DALLAS — Ten years ago, a big pickup sporting fancy red leather seats would have shocked the boys down at the feed store.
And they flatly would not have believed that any truck could “kneel” to allow its driver to enter more easily.
But both features can be found on new luxury pickups from Ford and Ram.
The growing niche of $50,000 pickups — replete with polished wood trim, custom leather interiors and 20-inch wheels — is becoming increasingly important to automakers.
These high-end, city-slicker pickups — at least 14 models are now available — represent far more than just some glitzy industry anomaly. They can generate $15,000 or more in profit, boosting revenue in a segment whose sales have dropped more than 25 percent since 2008, analysts say.
Ford planted the seed for the niche more than a decade ago with its first four-door, crew-cab pickup, which then led to the specialty Harley-Davidson edition of the F-150 in 1999. Crew cabs provided room for a family or five adults, making pickups more practical as well as more carlike. They also opened the door for a vast array of comfort features.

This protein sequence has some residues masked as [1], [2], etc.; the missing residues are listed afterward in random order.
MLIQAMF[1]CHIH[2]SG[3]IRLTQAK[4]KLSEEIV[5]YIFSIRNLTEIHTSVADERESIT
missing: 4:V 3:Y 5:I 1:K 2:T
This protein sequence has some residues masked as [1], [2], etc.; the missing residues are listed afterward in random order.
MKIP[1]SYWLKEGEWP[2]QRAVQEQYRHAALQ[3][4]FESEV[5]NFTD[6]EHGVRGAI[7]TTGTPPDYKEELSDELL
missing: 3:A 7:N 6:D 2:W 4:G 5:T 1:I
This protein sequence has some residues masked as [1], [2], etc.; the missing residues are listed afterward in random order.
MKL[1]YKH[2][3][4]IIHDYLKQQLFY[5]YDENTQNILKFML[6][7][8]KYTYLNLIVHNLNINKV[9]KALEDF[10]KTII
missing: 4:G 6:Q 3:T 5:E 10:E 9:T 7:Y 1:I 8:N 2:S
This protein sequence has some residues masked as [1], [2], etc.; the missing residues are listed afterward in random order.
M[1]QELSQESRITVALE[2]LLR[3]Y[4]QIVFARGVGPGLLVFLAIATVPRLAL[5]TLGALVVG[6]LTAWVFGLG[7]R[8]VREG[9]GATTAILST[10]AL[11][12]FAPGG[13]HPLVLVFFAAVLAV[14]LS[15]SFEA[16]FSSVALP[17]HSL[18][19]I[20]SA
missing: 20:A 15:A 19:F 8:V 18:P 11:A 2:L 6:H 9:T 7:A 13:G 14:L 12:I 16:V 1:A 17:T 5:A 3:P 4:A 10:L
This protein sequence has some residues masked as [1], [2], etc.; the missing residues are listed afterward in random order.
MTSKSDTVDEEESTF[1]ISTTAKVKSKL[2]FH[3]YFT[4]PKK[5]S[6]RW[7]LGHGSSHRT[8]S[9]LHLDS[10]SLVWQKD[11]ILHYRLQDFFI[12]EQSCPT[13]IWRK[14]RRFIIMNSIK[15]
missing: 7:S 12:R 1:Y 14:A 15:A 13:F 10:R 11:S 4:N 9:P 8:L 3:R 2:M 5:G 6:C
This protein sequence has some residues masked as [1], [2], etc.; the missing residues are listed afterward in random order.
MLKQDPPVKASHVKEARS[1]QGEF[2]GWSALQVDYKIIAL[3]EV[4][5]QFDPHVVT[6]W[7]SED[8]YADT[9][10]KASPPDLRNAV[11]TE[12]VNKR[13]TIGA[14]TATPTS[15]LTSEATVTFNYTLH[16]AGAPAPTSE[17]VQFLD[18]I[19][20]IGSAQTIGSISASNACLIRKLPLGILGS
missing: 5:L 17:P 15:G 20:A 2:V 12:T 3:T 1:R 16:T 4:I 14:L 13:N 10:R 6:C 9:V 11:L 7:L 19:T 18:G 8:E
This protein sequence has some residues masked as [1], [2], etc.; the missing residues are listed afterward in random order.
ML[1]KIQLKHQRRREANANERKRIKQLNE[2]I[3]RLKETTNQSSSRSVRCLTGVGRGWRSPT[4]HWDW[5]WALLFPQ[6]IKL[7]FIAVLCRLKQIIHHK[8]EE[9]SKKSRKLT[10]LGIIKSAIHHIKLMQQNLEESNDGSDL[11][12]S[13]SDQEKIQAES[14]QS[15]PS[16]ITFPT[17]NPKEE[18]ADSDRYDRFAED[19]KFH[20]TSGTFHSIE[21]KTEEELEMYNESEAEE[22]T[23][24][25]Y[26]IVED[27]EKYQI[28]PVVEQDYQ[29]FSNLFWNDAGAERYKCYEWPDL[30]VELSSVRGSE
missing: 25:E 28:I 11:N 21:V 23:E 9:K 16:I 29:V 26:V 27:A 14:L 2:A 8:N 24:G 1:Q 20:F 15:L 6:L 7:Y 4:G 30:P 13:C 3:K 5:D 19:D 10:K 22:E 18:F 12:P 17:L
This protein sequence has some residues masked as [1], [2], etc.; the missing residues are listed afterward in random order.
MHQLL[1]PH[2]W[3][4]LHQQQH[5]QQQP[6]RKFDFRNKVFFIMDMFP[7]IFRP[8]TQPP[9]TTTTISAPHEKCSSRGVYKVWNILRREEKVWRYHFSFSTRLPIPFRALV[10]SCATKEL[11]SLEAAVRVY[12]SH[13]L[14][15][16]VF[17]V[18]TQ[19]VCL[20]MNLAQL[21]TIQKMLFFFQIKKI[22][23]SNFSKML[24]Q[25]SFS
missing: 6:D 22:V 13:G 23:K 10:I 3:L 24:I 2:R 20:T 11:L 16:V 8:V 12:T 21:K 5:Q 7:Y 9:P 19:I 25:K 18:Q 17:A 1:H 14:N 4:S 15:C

Luxury trucks get snapped up by successful contractors who use the plush haulers as offices and want to convey a well-heeled image to potential clients.
Affluent horse people buy them as flashy, comfortable tow-vehicles for $100,000 trailers and $20,000 horses.
And then there are the lawyers, doctors, executives and entrepreneurs who trade their BMWs and Mercedes-Benzes for luxury trucks on the weekend so they can tow big boats, classic cars and racing vehicles.